Perhaps one of the most compelling reasons for the resurgence of grasscloth is that the \’high maintenance\’ perception synonymous with this material is slowly eroding. Advances in ventilation and climate control have cleared the way for grasscloth to brazenly show up in spaces once unheard of – This magical wall covering is now a viable option for most modern kitchens and bathrooms. The alchemy of grasscloth-meets-shiny never disappoints, and there are plenty of opportunities for this to happen in both of these spaces.
Monochrome no more, the possibilities for pattern on grasscloth are about limitless as you\’ll find most on demand wall covering companies can print their designs on this natural material. The combined effect of the grasscloth texture and repeating pattern can be substantial enough on a wall to eliminate the need for additional artwork. (In most cases the design scale will be adjusted to accommodate the added width of a grasscloth roll, typically 36″ vs. 24″- 30″ traditional wall paper.)
In newer homes and remodels, grasscloth provides instant patina and warmth not easily achieved through paint or traditional wallpaper alone. But what can never be communicated in even the best photographs of grasscloth installations, however, is beyond its natural visual opulence, is the appeal it has to the sense of smell.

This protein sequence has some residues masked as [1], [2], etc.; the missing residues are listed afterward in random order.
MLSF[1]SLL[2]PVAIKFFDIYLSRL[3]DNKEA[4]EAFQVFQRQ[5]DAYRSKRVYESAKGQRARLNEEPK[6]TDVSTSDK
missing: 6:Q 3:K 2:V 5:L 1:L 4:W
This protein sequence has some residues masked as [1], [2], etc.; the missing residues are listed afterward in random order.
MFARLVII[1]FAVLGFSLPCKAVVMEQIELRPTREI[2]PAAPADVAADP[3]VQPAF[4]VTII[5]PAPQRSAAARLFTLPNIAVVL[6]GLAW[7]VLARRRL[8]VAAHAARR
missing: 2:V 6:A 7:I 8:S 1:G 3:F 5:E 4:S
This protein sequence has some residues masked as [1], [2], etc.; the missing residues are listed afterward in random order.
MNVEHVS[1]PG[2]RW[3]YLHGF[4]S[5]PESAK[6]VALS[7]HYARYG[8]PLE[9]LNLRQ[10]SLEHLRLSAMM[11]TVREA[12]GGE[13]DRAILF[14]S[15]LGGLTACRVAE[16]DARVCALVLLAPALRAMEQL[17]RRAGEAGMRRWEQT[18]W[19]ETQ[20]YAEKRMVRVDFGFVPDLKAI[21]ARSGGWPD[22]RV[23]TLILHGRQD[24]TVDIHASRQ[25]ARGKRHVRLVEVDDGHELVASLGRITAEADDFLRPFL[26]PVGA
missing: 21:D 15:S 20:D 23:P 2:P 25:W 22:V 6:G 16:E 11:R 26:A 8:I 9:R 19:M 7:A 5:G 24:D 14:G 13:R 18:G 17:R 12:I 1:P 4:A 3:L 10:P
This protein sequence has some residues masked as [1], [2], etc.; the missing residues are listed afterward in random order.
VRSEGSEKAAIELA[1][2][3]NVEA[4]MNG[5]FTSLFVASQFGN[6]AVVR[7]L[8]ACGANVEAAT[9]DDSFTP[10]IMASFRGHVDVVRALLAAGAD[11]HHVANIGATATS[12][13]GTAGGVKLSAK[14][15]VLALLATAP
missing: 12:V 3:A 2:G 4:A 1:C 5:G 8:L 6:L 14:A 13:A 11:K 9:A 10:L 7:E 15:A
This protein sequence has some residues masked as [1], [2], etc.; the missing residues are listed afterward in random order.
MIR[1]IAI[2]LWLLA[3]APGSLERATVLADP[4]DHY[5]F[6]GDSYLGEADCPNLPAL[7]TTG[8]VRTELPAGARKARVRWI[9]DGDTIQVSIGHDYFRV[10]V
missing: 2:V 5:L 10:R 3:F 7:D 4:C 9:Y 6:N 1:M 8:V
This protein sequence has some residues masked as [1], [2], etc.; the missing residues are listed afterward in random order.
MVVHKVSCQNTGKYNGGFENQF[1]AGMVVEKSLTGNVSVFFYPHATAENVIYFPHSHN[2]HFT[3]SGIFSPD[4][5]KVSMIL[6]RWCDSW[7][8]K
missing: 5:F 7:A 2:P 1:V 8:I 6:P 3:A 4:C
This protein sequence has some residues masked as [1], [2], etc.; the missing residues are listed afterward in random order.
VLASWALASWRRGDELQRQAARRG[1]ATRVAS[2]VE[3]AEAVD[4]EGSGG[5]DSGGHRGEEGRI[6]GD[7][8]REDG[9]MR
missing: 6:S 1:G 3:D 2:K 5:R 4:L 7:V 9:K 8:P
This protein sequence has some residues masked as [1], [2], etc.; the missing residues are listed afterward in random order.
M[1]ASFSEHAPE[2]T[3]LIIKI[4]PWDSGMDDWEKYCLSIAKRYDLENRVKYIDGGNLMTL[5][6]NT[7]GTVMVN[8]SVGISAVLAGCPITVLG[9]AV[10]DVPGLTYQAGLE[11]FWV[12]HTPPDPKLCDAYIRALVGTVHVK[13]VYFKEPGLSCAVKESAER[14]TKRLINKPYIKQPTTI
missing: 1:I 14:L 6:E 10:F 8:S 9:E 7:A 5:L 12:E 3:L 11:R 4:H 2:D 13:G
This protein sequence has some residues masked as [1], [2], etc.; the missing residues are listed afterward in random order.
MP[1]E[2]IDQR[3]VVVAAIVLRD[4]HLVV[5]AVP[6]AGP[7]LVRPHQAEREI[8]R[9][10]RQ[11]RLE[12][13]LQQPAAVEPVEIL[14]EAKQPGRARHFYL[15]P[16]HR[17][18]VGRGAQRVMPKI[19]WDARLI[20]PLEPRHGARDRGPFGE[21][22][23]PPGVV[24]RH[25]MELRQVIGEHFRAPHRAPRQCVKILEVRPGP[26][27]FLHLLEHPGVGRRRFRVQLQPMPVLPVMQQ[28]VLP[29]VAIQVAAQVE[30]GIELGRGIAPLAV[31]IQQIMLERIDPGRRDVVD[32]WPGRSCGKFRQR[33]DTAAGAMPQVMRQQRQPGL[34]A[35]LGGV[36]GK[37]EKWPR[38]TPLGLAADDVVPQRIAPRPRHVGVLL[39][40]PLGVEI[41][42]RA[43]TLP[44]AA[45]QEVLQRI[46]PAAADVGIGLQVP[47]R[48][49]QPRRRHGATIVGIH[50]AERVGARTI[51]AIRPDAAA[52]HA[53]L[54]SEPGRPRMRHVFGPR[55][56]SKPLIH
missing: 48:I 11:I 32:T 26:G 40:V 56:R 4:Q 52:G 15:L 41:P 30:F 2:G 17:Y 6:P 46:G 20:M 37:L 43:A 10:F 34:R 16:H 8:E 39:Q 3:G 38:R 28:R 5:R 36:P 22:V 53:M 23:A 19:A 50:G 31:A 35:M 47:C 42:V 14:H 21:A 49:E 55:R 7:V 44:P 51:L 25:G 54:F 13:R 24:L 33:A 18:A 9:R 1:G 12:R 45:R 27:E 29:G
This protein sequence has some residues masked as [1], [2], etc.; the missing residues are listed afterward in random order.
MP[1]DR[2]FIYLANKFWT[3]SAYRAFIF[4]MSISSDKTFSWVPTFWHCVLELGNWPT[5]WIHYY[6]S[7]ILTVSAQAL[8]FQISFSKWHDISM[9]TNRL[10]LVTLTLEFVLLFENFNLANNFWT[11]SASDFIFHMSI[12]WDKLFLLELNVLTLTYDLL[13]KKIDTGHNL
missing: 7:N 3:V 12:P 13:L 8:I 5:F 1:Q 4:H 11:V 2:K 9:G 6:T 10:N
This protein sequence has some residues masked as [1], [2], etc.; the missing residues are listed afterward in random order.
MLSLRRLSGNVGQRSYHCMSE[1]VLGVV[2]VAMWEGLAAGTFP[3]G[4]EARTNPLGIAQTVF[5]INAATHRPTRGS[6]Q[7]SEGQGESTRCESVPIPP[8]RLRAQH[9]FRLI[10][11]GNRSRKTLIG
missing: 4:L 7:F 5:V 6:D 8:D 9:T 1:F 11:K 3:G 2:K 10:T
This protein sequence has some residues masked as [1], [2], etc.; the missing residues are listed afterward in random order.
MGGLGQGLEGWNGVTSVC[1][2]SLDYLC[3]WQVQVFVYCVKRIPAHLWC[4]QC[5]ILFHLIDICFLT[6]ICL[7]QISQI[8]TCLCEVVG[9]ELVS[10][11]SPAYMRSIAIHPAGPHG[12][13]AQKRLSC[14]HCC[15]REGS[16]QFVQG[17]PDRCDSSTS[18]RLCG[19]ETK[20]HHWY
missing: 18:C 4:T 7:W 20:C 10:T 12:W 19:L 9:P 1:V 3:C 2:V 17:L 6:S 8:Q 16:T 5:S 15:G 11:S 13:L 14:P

Natural grasscloth not only has zero levels of VOC’s, but the organic fibers inherent to this product provide a pleasing scent to your space, adding a quality and dimension only nature can take credit for. In addition, many – if not most – natural grasscloth wall coverings are 100% biodegradable, making it an LEED dream.
Grasscloth from left to right: Glass/Citrine, Carousel/Nautilus, and Glass/Pale Mason
Imagine Studios Inc.’s Glass design in the colorway, Lapis, printed on grasscloth
Grasscloth. A celebration of imperfection.
You won’t find a picture of grasscloth in the dictionary next to the word, \’practical.\’
While grasscloth can transform any room into something special, it is worth reviewing the limitations inherent to a 100% natural, extremely absorbent (you cannot easily wipe it clean) substrate. Traditional grasscloth remains a strong but delicate product that commands respect.
For starters, it is unlikely your grasscloth wall will fully recover from splashes, bumps, dings and (warning: cats love it) scratches, so best to avoid placing it below a chair rail in the entryway, bathroom, or any other moderately trafficked place. Most natural grasscloth wallpaper can only be lightly dusted or vacuumed, so do not install grasscloth any place where you would normally employ a sponge to clean.
The epitome of ‘Organic Design.’
Slight, natural variations, uneven shade, and striations in grasscloth wallpaper are a given. It is not always subtle when it comes to visible seams which, you can expect to see every 30-36 inches. And like most textiles, it will fade if overexposed to sunlight.